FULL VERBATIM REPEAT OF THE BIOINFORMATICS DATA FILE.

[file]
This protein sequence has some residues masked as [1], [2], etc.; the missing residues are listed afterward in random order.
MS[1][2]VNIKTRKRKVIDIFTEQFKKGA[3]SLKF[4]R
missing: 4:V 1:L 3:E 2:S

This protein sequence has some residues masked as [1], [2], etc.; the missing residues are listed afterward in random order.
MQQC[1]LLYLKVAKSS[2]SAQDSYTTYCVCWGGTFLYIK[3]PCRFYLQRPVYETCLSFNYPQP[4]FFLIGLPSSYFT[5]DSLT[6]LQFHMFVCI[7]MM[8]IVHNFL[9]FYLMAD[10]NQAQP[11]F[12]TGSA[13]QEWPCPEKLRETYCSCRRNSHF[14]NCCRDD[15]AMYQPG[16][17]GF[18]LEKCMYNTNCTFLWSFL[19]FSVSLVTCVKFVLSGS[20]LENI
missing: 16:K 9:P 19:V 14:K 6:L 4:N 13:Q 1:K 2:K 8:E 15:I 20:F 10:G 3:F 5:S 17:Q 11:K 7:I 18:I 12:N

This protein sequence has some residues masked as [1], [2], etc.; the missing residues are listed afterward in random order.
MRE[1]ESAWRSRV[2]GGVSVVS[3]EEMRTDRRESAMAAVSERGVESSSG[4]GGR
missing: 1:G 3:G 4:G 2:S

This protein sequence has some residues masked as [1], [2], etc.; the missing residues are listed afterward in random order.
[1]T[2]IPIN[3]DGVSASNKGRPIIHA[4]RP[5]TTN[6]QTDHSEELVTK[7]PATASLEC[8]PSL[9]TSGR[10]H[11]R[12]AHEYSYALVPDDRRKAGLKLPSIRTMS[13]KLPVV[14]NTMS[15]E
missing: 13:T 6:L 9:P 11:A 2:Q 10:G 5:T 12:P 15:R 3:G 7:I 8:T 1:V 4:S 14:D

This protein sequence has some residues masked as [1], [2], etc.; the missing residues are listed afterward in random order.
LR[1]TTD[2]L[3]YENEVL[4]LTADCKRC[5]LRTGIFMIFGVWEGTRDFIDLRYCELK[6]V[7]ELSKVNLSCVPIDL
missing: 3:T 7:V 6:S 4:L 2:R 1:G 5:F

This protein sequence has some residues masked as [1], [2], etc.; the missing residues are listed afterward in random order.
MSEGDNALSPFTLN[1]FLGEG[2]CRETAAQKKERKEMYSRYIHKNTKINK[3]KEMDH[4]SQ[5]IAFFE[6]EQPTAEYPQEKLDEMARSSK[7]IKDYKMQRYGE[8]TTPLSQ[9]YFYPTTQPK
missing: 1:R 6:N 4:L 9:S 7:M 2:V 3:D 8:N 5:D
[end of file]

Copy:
This protein sequence has some residues masked as [1], [2], etc.; the missing residues are listed afterward in random order.
MS[1][2]VNIKTRKRKVIDIFTEQFKKGA[3]SLKF[4]R
missing: 4:V 1:L 3:E 2:S

This protein sequence has some residues masked as [1], [2], etc.; the missing residues are listed afterward in random order.
MQQC[1]LLYLKVAKSS[2]SAQDSYTTYCVCWGGTFLYIK[3]PCRFYLQRPVYETCLSFNYPQP[4]FFLIGLPSSYFT[5]DSLT[6]LQFHMFVCI[7]MM[8]IVHNFL[9]FYLMAD[10]NQAQP[11]F[12]TGSA[13]QEWPCPEKLRETYCSCRRNSHF[14]NCCRDD[15]AMYQPG[16][17]GF[18]LEKCMYNTNCTFLWSFL[19]FSVSLVTCVKFVLSGS[20]LENI
missing: 16:K 9:P 19:V 14:K 6:L 4:N 13:Q 1:K 2:K 8:E 15:I 20:F 10:G 3:F 5:S 17:Q 11:K 7:I 18:I 12:N

This protein sequence has some residues masked as [1], [2], etc.; the missing residues are listed afterward in random order.
MRE[1]ESAWRSRV[2]GGVSVVS[3]EEMRTDRRESAMAAVSERGVESSSG[4]GGR
missing: 1:G 3:G 4:G 2:S

This protein sequence has some residues masked as [1], [2], etc.; the missing residues are listed afterward in random order.
[1]T[2]IPIN[3]DGVSASNKGRPIIHA[4]RP[5]TTN[6]QTDHSEELVTK[7]PATASLEC[8]PSL[9]TSGR[10]H[11]R[12]AHEYSYALVPDDRRKAGLKLPSIRTMS[13]KLPVV[14]NTMS[15]E
missing: 13:T 6:L 9:P 11:A 2:Q 10:G 5:T 12:P 15:R 3:G 7:I 8:T 1:V 4:S 14:D

This protein sequence has some residues masked as [1], [2], etc.; the missing residues are listed afterward in random order.
LR[1]TTD[2]L[3]YENEVL[4]LTADCKRC[5]LRTGIFMIFGVWEGTRDFIDLRYCELK[6]V[7]ELSKVNLSCVPIDL
missing: 3:T 7:V 6:S 4:L 2:R 1:G 5:F

This protein sequence has some residues masked as [1], [2], etc.; the missing residues are listed afterward in random order.
MSEGDNALSPFTLN[1]FLGEG[2]CRETAAQKKERKEMYSRYIHKNTKINK[3]KEMDH[4]SQ[5]IAFFE[6]EQPTAEYPQEKLDEMARSSK[7]IKDYKMQRYGE[8]TTPLSQ[9]YFYPTTQPK
missing: 1:R 6:N 4:L 9:S 7:M 2:V 3:D 8:N 5:D